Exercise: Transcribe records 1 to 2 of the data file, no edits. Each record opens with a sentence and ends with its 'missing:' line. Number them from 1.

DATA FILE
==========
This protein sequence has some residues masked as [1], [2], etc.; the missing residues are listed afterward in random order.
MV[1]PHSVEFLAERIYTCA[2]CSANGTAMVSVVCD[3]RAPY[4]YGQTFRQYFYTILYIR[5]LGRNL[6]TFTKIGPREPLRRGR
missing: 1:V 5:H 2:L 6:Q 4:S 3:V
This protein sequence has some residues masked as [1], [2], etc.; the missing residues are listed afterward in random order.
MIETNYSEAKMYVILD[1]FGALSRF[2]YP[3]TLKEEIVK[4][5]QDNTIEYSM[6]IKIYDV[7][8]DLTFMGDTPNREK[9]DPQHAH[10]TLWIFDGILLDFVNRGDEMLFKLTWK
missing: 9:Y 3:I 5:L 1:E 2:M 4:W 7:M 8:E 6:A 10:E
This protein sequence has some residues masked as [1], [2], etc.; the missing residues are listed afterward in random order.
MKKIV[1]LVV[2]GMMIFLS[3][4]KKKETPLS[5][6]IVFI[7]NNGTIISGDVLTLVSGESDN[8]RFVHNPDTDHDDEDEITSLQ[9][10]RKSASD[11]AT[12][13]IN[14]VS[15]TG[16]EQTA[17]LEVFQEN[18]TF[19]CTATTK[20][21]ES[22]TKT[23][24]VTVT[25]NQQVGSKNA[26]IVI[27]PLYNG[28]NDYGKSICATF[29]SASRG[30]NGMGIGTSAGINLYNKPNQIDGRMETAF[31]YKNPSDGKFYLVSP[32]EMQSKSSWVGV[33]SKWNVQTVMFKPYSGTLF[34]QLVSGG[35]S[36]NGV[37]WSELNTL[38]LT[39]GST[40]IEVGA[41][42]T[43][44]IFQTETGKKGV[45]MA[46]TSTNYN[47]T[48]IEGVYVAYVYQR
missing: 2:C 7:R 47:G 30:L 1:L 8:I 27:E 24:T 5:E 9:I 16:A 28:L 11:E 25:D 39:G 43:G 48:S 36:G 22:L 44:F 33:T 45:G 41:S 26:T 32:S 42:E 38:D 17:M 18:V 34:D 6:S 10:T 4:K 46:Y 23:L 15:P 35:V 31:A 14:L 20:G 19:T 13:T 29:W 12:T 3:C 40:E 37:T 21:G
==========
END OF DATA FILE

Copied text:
This protein sequence has some residues masked as [1], [2], etc.; the missing residues are listed afterward in random order.
MV[1]PHSVEFLAERIYTCA[2]CSANGTAMVSVVCD[3]RAPY[4]YGQTFRQYFYTILYIR[5]LGRNL[6]TFTKIGPREPLRRGR
missing: 1:V 5:H 2:L 6:Q 4:S 3:V
This protein sequence has some residues masked as [1], [2], etc.; the missing residues are listed afterward in random order.
MIETNYSEAKMYVILD[1]FGALSRF[2]YP[3]TLKEEIVK[4][5]QDNTIEYSM[6]IKIYDV[7][8]DLTFMGDTPNREK[9]DPQHAH[10]TLWIFDGILLDFVNRGDEMLFKLTWK
missing: 9:Y 3:I 5:L 1:E 2:M 4:W 7:M 8:E 6:A 10:E